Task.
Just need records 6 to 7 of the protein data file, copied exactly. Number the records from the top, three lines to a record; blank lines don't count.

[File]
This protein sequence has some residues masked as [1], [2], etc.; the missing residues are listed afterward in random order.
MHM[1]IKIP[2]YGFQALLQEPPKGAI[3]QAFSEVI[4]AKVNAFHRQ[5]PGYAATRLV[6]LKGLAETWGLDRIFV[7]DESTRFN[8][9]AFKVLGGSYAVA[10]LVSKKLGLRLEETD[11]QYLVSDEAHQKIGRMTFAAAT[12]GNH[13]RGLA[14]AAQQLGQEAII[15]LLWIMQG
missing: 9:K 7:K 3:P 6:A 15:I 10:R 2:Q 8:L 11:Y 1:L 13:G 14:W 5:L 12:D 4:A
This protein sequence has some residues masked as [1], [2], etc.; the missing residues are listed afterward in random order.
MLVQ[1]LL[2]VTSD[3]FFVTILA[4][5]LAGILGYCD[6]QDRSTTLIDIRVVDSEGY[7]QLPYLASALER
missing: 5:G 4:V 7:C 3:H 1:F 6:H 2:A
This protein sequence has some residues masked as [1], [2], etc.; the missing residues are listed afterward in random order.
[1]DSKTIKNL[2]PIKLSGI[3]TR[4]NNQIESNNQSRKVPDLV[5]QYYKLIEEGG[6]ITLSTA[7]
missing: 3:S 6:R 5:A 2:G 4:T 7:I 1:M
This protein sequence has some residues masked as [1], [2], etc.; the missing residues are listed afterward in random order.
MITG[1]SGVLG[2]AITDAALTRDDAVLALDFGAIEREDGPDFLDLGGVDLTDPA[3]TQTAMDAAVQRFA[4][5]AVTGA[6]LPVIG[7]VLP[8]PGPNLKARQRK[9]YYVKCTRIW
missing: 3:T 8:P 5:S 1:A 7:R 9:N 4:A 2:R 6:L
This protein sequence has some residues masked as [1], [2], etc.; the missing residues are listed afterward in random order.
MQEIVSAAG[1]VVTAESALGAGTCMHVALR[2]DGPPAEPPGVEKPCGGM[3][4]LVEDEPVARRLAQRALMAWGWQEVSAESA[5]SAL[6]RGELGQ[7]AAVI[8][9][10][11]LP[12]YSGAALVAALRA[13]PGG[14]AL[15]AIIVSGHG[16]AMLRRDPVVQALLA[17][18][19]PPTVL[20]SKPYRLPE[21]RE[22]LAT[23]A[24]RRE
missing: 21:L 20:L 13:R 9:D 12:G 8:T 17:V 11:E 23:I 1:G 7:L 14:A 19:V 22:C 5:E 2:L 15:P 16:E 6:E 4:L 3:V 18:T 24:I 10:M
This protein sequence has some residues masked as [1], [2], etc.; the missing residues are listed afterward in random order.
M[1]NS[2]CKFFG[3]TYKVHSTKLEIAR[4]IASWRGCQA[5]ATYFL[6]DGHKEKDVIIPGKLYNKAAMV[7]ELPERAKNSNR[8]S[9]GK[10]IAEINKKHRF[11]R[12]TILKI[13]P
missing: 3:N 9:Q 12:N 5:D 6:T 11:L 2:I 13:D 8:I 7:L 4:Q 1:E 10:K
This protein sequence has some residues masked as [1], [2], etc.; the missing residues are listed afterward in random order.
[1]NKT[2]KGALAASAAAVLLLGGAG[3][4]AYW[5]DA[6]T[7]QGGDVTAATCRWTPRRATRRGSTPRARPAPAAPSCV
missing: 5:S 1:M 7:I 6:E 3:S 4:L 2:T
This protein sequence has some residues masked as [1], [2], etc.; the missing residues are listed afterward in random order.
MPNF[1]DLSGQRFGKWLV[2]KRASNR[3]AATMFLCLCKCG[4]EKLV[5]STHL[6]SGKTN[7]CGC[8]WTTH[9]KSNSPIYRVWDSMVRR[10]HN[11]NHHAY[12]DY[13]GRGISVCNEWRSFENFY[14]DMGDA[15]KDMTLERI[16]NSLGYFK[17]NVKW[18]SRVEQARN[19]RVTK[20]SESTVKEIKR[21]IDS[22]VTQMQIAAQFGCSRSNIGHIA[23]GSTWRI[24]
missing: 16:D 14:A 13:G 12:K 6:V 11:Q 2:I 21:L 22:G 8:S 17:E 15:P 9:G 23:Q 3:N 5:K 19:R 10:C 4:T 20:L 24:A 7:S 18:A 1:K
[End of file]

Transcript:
This protein sequence has some residues masked as [1], [2], etc.; the missing residues are listed afterward in random order.
M[1]NS[2]CKFFG[3]TYKVHSTKLEIAR[4]IASWRGCQA[5]ATYFL[6]DGHKEKDVIIPGKLYNKAAMV[7]ELPERAKNSNR[8]S[9]GK[10]IAEINKKHRF[11]R[12]TILKI[13]P
missing: 3:N 9:Q 12:N 5:D 6:T 11:L 2:I 13:D 8:I 7:L 4:Q 1:E 10:K
This protein sequence has some residues masked as [1], [2], etc.; the missing residues are listed afterward in random order.
[1]NKT[2]KGALAASAAAVLLLGGAG[3][4]AYW[5]DA[6]T[7]QGGDVTAATCRWTPRRATRRGSTPRARPAPAAPSCV
missing: 5:S 1:M 7:I 6:E 3:S 4:L 2:T